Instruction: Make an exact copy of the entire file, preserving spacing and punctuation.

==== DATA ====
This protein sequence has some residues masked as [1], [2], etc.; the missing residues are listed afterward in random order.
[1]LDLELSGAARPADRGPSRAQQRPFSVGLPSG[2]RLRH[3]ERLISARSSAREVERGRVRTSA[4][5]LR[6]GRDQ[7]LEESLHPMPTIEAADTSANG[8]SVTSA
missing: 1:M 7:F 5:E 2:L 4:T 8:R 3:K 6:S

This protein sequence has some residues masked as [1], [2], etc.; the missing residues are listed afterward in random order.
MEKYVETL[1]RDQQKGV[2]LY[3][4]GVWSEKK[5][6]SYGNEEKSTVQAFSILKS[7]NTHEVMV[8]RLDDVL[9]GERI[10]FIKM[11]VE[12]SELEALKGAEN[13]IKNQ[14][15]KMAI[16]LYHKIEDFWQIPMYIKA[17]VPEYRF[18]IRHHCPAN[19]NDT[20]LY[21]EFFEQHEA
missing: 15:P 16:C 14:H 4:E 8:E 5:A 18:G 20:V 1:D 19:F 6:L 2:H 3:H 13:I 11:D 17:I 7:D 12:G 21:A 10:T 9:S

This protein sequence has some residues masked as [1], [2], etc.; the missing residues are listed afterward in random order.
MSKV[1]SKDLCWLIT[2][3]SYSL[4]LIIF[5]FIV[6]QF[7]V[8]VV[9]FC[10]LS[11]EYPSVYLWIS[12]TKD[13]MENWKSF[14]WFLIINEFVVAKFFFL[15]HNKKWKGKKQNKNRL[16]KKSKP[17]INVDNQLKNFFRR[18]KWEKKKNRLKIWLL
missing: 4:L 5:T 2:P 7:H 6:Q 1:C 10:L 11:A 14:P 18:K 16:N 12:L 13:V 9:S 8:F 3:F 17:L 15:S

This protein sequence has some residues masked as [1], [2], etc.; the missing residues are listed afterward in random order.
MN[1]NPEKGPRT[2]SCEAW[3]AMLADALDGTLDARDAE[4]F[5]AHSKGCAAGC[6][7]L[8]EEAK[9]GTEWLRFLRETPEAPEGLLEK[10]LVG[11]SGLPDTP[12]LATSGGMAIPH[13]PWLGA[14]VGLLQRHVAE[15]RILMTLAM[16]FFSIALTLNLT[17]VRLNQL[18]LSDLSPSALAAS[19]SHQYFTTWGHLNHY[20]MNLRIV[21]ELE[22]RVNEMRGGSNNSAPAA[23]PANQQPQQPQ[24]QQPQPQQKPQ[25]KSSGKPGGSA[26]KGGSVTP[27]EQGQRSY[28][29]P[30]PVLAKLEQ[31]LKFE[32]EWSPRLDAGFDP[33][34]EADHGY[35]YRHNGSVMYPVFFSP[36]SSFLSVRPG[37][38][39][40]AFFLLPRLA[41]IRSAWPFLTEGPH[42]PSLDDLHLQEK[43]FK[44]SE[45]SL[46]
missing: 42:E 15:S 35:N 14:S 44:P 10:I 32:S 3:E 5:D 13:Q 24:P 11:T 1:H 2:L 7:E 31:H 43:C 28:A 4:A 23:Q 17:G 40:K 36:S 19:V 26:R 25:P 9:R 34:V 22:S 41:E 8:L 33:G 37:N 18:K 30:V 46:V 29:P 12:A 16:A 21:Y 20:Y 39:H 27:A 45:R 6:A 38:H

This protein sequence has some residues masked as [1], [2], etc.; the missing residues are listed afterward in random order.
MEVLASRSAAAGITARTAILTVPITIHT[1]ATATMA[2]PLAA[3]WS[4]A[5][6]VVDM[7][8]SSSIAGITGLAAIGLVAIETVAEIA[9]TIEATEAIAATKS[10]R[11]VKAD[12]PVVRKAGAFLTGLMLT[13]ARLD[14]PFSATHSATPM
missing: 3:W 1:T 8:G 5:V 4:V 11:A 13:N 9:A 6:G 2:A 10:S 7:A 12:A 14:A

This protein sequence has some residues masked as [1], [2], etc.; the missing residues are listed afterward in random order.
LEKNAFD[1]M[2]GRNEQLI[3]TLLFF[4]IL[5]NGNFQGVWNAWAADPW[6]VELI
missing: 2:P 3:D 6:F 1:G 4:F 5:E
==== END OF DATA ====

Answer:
This protein sequence has some residues masked as [1], [2], etc.; the missing residues are listed afterward in random order.
[1]LDLELSGAARPADRGPSRAQQRPFSVGLPSG[2]RLRH[3]ERLISARSSAREVERGRVRTSA[4][5]LR[6]GRDQ[7]LEESLHPMPTIEAADTSANG[8]SVTSA
missing: 1:M 7:F 5:E 2:L 4:T 8:R 3:K 6:S

This protein sequence has some residues masked as [1], [2], etc.; the missing residues are listed afterward in random order.
MEKYVETL[1]RDQQKGV[2]LY[3][4]GVWSEKK[5][6]SYGNEEKSTVQAFSILKS[7]NTHEVMV[8]RLDDVL[9]GERI[10]FIKM[11]VE[12]SELEALKGAEN[13]IKNQ[14][15]KMAI[16]LYHKIEDFWQIPMYIKA[17]VPEYRF[18]IRHHCPAN[19]NDT[20]LY[21]EFFEQHEA
missing: 15:P 16:C 14:H 4:E 8:E 5:A 18:G 20:V 1:D 19:F 6:L 2:H 3:H 13:I 11:D 17:I 7:D 12:G 21:A 10:T 9:S

This protein sequence has some residues masked as [1], [2], etc.; the missing residues are listed afterward in random order.
MSKV[1]SKDLCWLIT[2][3]SYSL[4]LIIF[5]FIV[6]QF[7]V[8]VV[9]FC[10]LS[11]EYPSVYLWIS[12]TKD[13]MENWKSF[14]WFLIINEFVVAKFFFL[15]HNKKWKGKKQNKNRL[16]KKSKP[17]INVDNQLKNFFRR[18]KWEKKKNRLKIWLL
missing: 4:L 5:T 2:P 7:H 6:Q 1:C 10:L 11:A 14:P 18:K 16:N 12:L 13:V 9:S 8:F 3:F 17:L 15:S

This protein sequence has some residues masked as [1], [2], etc.; the missing residues are listed afterward in random order.
MN[1]NPEKGPRT[2]SCEAW[3]AMLADALDGTLDARDAE[4]F[5]AHSKGCAAGC[6][7]L[8]EEAK[9]GTEWLRFLRETPEAPEGLLEK[10]LVG[11]SGLPDTP[12]LATSGGMAIPH[13]PWLGA[14]VGLLQRHVAE[15]RILMTLAM[16]FFSIALTLNLT[17]VRLNQL[18]LSDLSPSALAAS[19]SHQYFTTWGHLNHY[20]MNLRIV[21]ELE[22]RVNEMRGGSNNSAPAA[23]PANQQPQQPQ[24]QQPQPQQKPQ[25]KSSGKPGGSA[26]KGGSVTP[27]EQGQRSY[28][29]P[30]PVLAKLEQ[31]LKFE[32]EWSPRLDAGFDP[33][34]EADHGY[35]YRHNGSVMYPVFFSP[36]SSFLSVRPG[37][38][39][40]AFFLLPRLA[41]IRSAWPFLTEGPH[42]PSLDDLHLQEK[43]FK[44]SE[45]SL[46]
missing: 42:E 15:S 35:N 14:S 44:P 10:I 32:S 3:E 5:D 13:Q 24:P 11:T 1:H 2:L 7:E 31:H 43:C 28:A 4:A 23:Q 17:G 40:K 36:S 19:V 26:R 25:P 9:R 34:V 22:S 41:E 8:L 33:G 37:N 18:K 30:V 46:V 29:P 12:A 16:A 21:Y 20:Y 39:H 27:A 45:R 6:A 38:H

This protein sequence has some residues masked as [1], [2], etc.; the missing residues are listed afterward in random order.
MEVLASRSAAAGITARTAILTVPITIHT[1]ATATMA[2]PLAA[3]WS[4]A[5][6]VVDM[7][8]SSSIAGITGLAAIGLVAIETVAEIA[9]TIEATEAIAATKS[10]R[11]VKAD[12]PVVRKAGAFLTGLMLT[13]ARLD[14]PFSATHSATPM
missing: 3:W 1:T 8:G 5:V 4:V 11:A 13:N 9:A 6:G 2:A 10:S 7:A 12:A 14:A

This protein sequence has some residues masked as [1], [2], etc.; the missing residues are listed afterward in random order.
LEKNAFD[1]M[2]GRNEQLI[3]TLLFF[4]IL[5]NGNFQGVWNAWAADPW[6]VELI
missing: 2:P 3:D 6:F 1:G 4:F 5:E